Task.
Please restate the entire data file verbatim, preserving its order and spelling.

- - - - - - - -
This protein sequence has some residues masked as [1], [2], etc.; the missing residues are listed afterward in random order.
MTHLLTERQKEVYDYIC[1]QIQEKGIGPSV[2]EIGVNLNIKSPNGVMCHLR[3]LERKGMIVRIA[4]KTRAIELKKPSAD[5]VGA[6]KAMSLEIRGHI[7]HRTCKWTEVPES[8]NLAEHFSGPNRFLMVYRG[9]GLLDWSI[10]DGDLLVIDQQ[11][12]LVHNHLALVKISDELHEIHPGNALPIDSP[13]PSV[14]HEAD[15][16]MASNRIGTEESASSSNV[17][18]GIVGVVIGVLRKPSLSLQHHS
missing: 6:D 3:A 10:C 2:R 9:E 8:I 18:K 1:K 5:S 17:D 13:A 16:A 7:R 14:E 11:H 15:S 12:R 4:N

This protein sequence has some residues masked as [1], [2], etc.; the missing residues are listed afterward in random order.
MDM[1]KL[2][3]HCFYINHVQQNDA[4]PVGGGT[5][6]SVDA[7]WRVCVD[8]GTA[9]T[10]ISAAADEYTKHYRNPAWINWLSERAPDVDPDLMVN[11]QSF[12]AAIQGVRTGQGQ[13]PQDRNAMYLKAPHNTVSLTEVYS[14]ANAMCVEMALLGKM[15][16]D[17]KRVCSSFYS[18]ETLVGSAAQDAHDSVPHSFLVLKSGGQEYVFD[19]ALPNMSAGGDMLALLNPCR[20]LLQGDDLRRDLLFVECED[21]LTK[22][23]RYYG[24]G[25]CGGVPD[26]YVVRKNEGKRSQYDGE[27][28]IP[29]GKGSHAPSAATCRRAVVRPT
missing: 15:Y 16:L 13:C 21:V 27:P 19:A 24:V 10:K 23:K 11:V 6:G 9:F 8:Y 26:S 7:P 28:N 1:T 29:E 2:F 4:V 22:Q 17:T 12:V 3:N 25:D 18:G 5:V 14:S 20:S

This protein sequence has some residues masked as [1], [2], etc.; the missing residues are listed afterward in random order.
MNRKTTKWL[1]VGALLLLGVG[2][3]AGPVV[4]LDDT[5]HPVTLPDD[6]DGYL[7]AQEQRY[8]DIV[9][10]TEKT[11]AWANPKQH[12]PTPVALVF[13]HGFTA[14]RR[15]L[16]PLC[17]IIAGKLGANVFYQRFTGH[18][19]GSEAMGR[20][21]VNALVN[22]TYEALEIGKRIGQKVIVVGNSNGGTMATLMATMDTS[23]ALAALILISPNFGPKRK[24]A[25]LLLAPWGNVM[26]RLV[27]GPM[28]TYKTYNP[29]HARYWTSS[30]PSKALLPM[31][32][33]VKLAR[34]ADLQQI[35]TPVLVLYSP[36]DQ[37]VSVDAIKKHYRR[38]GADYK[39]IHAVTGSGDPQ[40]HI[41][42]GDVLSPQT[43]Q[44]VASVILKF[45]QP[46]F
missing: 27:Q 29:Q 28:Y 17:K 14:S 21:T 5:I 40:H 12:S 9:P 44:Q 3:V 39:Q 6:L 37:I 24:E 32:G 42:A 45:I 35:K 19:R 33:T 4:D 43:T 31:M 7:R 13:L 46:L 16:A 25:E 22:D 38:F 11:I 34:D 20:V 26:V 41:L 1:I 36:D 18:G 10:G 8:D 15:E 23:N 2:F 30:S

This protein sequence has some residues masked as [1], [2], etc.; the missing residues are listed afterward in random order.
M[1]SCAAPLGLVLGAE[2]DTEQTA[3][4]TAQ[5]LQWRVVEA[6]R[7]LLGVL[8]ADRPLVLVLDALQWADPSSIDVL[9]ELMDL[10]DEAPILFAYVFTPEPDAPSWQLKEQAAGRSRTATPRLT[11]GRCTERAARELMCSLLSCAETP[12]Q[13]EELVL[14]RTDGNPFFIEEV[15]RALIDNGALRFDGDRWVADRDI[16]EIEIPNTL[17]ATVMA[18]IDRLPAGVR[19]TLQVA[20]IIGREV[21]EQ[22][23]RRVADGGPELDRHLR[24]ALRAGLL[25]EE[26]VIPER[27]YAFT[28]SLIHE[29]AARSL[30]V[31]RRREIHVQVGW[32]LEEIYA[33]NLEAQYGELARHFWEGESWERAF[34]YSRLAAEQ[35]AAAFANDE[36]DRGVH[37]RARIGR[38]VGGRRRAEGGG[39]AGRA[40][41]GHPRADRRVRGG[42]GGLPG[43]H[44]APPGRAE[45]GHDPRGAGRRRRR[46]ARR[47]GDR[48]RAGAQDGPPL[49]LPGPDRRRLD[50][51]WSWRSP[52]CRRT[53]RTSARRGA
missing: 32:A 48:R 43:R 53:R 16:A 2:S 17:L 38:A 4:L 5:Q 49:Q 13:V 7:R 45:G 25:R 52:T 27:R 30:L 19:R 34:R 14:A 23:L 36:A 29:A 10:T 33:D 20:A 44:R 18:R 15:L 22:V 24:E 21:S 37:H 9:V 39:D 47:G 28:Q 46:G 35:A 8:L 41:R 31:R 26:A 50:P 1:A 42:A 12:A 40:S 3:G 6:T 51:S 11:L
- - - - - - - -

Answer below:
This protein sequence has some residues masked as [1], [2], etc.; the missing residues are listed afterward in random order.
MTHLLTERQKEVYDYIC[1]QIQEKGIGPSV[2]EIGVNLNIKSPNGVMCHLR[3]LERKGMIVRIA[4]KTRAIELKKPSAD[5]VGA[6]KAMSLEIRGHI[7]HRTCKWTEVPES[8]NLAEHFSGPNRFLMVYRG[9]GLLDWSI[10]DGDLLVIDQQ[11][12]LVHNHLALVKISDELHEIHPGNALPIDSP[13]PSV[14]HEAD[15][16]MASNRIGTEESASSSNV[17][18]GIVGVVIGVLRKPSLSLQHHS
missing: 6:D 3:A 10:C 2:R 9:E 8:I 18:K 1:K 5:S 17:D 13:A 16:A 7:R 14:E 11:H 15:S 12:R 4:N

This protein sequence has some residues masked as [1], [2], etc.; the missing residues are listed afterward in random order.
MDM[1]KL[2][3]HCFYINHVQQNDA[4]PVGGGT[5][6]SVDA[7]WRVCVD[8]GTA[9]T[10]ISAAADEYTKHYRNPAWINWLSERAPDVDPDLMVN[11]QSF[12]AAIQGVRTGQGQ[13]PQDRNAMYLKAPHNTVSLTEVYS[14]ANAMCVEMALLGKM[15][16]D[17]KRVCSSFYS[18]ETLVGSAAQDAHDSVPHSFLVLKSGGQEYVFD[19]ALPNMSAGGDMLALLNPCR[20]LLQGDDLRRDLLFVECED[21]LTK[22][23]RYYG[24]G[25]CGGVPD[26]YVVRKNEGKRSQYDGE[27][28]IP[29]GKGSHAPSAATCRRAVVRPT
missing: 15:Y 16:L 13:C 21:V 27:P 19:A 24:V 10:K 23:K 11:V 6:G 9:F 8:Y 26:S 7:P 28:N 1:T 29:E 2:F 4:V 22:Q 17:T 12:V 3:N 25:D 18:G 5:V 14:S 20:S

This protein sequence has some residues masked as [1], [2], etc.; the missing residues are listed afterward in random order.
MNRKTTKWL[1]VGALLLLGVG[2][3]AGPVV[4]LDDT[5]HPVTLPDD[6]DGYL[7]AQEQRY[8]DIV[9][10]TEKT[11]AWANPKQH[12]PTPVALVF[13]HGFTA[14]RR[15]L[16]PLC[17]IIAGKLGANVFYQRFTGH[18][19]GSEAMGR[20][21]VNALVN[22]TYEALEIGKRIGQKVIVVGNSNGGTMATLMATMDTS[23]ALAALILISPNFGPKRK[24]A[25]LLLAPWGNVM[26]RLV[27]GPM[28]TYKTYNP[29]HARYWTSS[30]PSKALLPM[31][32][33]VKLAR[34]ADLQQI[35]TPVLVLYSP[36]DQ[37]VSVDAIKKHYRR[38]GADYK[39]IHAVTGSGDPQ[40]HI[41][42]GDVLSPQT[43]Q[44]VASVILKF[45]QP[46]F
missing: 27:Q 29:Q 28:Y 17:K 14:S 21:T 5:I 40:H 12:S 9:P 44:Q 3:V 39:Q 6:L 37:I 24:E 32:G 42:A 45:I 35:K 19:R 33:T 4:D 43:T 31:M 7:R 13:L 46:L 16:A 25:E 22:D 38:F 11:I 34:D 20:V 26:V 41:L 1:I 36:D 18:G 10:G 8:D 15:E 23:N 2:F 30:S

This protein sequence has some residues masked as [1], [2], etc.; the missing residues are listed afterward in random order.
M[1]SCAAPLGLVLGAE[2]DTEQTA[3][4]TAQ[5]LQWRVVEA[6]R[7]LLGVL[8]ADRPLVLVLDALQWADPSSIDVL[9]ELMDL[10]DEAPILFAYVFTPEPDAPSWQLKEQAAGRSRTATPRLT[11]GRCTERAARELMCSLLSCAETP[12]Q[13]EELVL[14]RTDGNPFFIEEV[15]RALIDNGALRFDGDRWVADRDI[16]EIEIPNTL[17]ATVMA[18]IDRLPAGVR[19]TLQVA[20]IIGREV[21]EQ[22][23]RRVADGGPELDRHLR[24]ALRAGLL[25]EE[26]VIPER[27]YAFT[28]SLIHE[29]AARSL[30]V[31]RRREIHVQVGW[32]LEEIYA[33]NLEAQYGELARHFWEGESWERAF[34]YSRLAAEQ[35]AAAFANDE[36]DRGVH[37]RARIGR[38]VGGRRRAEGGG[39]AGRA[40][41]GHPRADRRVRGG[42]GGLPG[43]H[44]APPGRAE[45]GHDPRGAGRRRRR[46]ARR[47]GDR[48]RAGAQDGPPL[49]LPGPDRRRLD[50][51]WSWRSP[52]CRRT[53]RTSARRGA
missing: 32:A 48:R 43:R 53:R 16:A 2:S 17:L 38:A 4:L 5:Q 49:Q 13:V 7:R 45:G 25:R 52:T 27:R 30:L 19:R 34:R 14:A 23:L 36:A 29:A 10:T 33:D 20:A 44:R 18:R 15:L 22:V 24:E 21:S 37:H 9:V 39:D 47:G 28:Q 46:G 35:A 8:L 41:R 31:R 26:A 50:P 1:A 42:A 12:A 40:S 3:G 6:T 51:S 11:L